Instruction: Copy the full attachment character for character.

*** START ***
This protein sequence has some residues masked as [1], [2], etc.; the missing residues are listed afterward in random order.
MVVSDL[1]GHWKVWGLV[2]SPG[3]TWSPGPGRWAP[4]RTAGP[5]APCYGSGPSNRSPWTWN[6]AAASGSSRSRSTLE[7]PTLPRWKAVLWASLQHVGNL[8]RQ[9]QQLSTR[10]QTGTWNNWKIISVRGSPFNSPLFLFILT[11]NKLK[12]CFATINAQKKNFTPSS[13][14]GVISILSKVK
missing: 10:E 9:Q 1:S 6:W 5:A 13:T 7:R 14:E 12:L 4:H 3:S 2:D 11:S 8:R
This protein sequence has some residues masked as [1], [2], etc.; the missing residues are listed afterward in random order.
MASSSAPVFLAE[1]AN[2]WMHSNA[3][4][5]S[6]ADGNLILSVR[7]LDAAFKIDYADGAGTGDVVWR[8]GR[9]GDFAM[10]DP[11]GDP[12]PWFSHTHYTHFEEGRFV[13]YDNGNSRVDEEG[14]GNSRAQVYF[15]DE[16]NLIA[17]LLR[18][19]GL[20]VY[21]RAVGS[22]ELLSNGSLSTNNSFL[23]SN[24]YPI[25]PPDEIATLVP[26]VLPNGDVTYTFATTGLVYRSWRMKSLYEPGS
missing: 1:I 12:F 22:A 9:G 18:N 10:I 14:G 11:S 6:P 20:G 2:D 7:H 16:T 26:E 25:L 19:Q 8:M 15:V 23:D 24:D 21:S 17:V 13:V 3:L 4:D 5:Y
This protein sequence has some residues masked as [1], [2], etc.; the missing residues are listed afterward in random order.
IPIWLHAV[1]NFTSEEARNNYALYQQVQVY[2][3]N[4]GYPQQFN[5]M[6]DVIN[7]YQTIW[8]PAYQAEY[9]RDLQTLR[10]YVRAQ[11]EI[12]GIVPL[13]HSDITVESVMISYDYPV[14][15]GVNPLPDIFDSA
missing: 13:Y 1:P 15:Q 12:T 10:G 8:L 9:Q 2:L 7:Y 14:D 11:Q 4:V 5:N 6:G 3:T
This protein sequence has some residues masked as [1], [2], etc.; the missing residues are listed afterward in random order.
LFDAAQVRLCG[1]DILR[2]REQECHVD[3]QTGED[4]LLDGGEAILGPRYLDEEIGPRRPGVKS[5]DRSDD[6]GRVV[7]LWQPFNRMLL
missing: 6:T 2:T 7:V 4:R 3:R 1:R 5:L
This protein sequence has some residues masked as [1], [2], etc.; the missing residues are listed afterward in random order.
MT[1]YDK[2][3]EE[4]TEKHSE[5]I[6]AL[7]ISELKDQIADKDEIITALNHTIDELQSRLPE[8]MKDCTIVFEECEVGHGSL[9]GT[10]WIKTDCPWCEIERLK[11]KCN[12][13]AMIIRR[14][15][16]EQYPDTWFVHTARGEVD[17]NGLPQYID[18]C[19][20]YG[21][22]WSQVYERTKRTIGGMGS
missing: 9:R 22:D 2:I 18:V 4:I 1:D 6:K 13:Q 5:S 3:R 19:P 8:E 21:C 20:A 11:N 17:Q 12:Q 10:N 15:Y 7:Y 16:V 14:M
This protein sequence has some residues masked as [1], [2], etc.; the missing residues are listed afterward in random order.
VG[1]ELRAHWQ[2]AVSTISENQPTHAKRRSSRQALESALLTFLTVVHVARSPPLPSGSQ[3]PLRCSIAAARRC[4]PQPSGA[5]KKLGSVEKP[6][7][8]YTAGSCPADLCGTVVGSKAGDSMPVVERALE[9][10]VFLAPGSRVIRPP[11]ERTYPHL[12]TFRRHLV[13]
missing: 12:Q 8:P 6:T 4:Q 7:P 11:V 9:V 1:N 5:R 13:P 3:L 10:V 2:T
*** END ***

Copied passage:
This protein sequence has some residues masked as [1], [2], etc.; the missing residues are listed afterward in random order.
MVVSDL[1]GHWKVWGLV[2]SPG[3]TWSPGPGRWAP[4]RTAGP[5]APCYGSGPSNRSPWTWN[6]AAASGSSRSRSTLE[7]PTLPRWKAVLWASLQHVGNL[8]RQ[9]QQLSTR[10]QTGTWNNWKIISVRGSPFNSPLFLFILT[11]NKLK[12]CFATINAQKKNFTPSS[13][14]GVISILSKVK
missing: 10:E 9:Q 1:S 6:W 5:A 13:T 7:R 14:E 12:L 4:H 3:S 2:D 11:S 8:R
This protein sequence has some residues masked as [1], [2], etc.; the missing residues are listed afterward in random order.
MASSSAPVFLAE[1]AN[2]WMHSNA[3][4][5]S[6]ADGNLILSVR[7]LDAAFKIDYADGAGTGDVVWR[8]GR[9]GDFAM[10]DP[11]GDP[12]PWFSHTHYTHFEEGRFV[13]YDNGNSRVDEEG[14]GNSRAQVYF[15]DE[16]NLIA[17]LLR[18][19]GL[20]VY[21]RAVGS[22]ELLSNGSLSTNNSFL[23]SN[24]YPI[25]PPDEIATLVP[26]VLPNGDVTYTFATTGLVYRSWRMKSLYEPGS
missing: 1:I 12:F 22:A 9:G 18:N 10:I 14:G 11:S 6:P 20:G 2:D 7:H 16:T 26:E 25:L 19:Q 8:M 15:V 23:D 24:D 21:S 17:V 13:V 3:L 4:D 5:Y
This protein sequence has some residues masked as [1], [2], etc.; the missing residues are listed afterward in random order.
IPIWLHAV[1]NFTSEEARNNYALYQQVQVY[2][3]N[4]GYPQQFN[5]M[6]DVIN[7]YQTIW[8]PAYQAEY[9]RDLQTLR[10]YVRAQ[11]EI[12]GIVPL[13]HSDITVESVMISYDYPV[14][15]GVNPLPDIFDSA
missing: 13:Y 1:P 15:Q 12:T 10:G 8:L 9:Q 2:L 7:Y 14:D 11:Q 4:V 5:N 6:G 3:T
This protein sequence has some residues masked as [1], [2], etc.; the missing residues are listed afterward in random order.
LFDAAQVRLCG[1]DILR[2]REQECHVD[3]QTGED[4]LLDGGEAILGPRYLDEEIGPRRPGVKS[5]DRSDD[6]GRVV[7]LWQPFNRMLL
missing: 6:T 2:T 7:V 4:R 3:R 1:R 5:L
This protein sequence has some residues masked as [1], [2], etc.; the missing residues are listed afterward in random order.
MT[1]YDK[2][3]EE[4]TEKHSE[5]I[6]AL[7]ISELKDQIADKDEIITALNHTIDELQSRLPE[8]MKDCTIVFEECEVGHGSL[9]GT[10]WIKTDCPWCEIERLK[11]KCN[12][13]AMIIRR[14][15][16]EQYPDTWFVHTARGEVD[17]NGLPQYID[18]C[19][20]YG[21][22]WSQVYERTKRTIGGMGS
missing: 9:R 22:D 2:I 18:V 4:I 1:D 6:K 13:Q 5:S 3:R 19:P 8:E 21:C 20:A 11:N 17:Q 12:Q 10:N 15:Y 7:Y 16:V 14:M
This protein sequence has some residues masked as [1], [2], etc.; the missing residues are listed afterward in random order.
VG[1]ELRAHWQ[2]AVSTISENQPTHAKRRSSRQALESALLTFLTVVHVARSPPLPSGSQ[3]PLRCSIAAARRC[4]PQPSGA[5]KKLGSVEKP[6][7][8]YTAGSCPADLCGTVVGSKAGDSMPVVERALE[9][10]VFLAPGSRVIRPP[11]ERTYPHL[12]TFRRHLV[13]
missing: 12:Q 8:P 6:T 4:Q 7:P 11:V 9:V 1:N 5:R 13:P 3:L 10:V 2:T